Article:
Chocolate-free activities for Easter
How do you celebrate Easter in your family?
As we approach Easter, you will be familiar with the many brands of chocolate easter eggs lining the supermarket shelves.
But what is its true meaning?
Depending on your beliefs, the meaning of Easter and the way it is celebrated varies.
Talking about the Easter celebration provides a great opportunity to explore different religions and traditions with your child, helping to raise their awareness of and empathy towards others.
It also lets them know that Easter isn’t just about chocolate eggs!
An egg symbolises spring and new life, however, the custom of giving and receiving chocolate eggs has only come about in the last century.
There are many other things to celebrate, such as the new flowers blooming, new animals being born and the weather getting warmer!
We want to look at ways to celebrate Easter and teach children valuable lessons at the same time, that is a bit easier on the sugar content.
This Easter, why not try one of the following:
Tell your child the Easter story.
You could act it out with them or encourage them to create a comic strip, both are great ways to encourage storytelling and writing skills.
Spend a day making your own Easter goodies to share with family and friends.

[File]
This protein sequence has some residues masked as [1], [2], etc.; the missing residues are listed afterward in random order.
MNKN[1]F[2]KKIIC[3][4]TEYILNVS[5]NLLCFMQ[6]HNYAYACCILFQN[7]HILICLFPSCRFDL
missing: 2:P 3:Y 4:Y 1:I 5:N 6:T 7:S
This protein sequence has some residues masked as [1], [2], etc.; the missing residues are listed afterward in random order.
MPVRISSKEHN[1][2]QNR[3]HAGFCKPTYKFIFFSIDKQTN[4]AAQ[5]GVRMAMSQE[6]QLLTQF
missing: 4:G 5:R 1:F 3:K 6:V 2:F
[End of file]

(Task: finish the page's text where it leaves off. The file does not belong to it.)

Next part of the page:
You can paint hardboiled eggs in vibrant colours to decorate the house, or you could decorate them to take part in a family egg rolling race (all you need is a slight hill – the egg which rolls the furthest without breaking, wins). You could also try some fun, pastel coloured pickled eggs using natural colourings such as beetroot, turmeric and cabbage!
Go out into the countryside and see the lambs, or other signs of spring such as bumblebees, bluebells and daffodils.
Seeing these things in nature helps children understand the circle of life and the world around them.
Plant some seeds, even if it’s just in a pot on a windowsill. You can decorate a plant pot too!
Do a fun alternative Easter egg hunt that incorporates lots of active play.
Try a brilliant, chocolate-free Easter egg hunt like this one. By hiding plastic eggs around the house or garden (you can save the eggs to use again next year), children can get moving and laughing as they complete the range of challenges hidden inside. You can also add rewards in some ‘rarer’ eggs, like small toys, money or a coupon (e.g. for a film night).
You could also encourage children to get outdoors in the garden using this garden treasure hunt list from the BBC to find different items in nature. This can easily be adapted to indoors, for example by searching for items of different shapes and colours. Alternatively, try these fun indoor easter egg hunt clue ideas.
While it is nice to have a sweet treat on occasion to celebrate together, it is important to remember that Easter is a time of hope and new beginnings. We say let’s reclaim it as a time to play and get outside rather than overdosing on the sugary treats!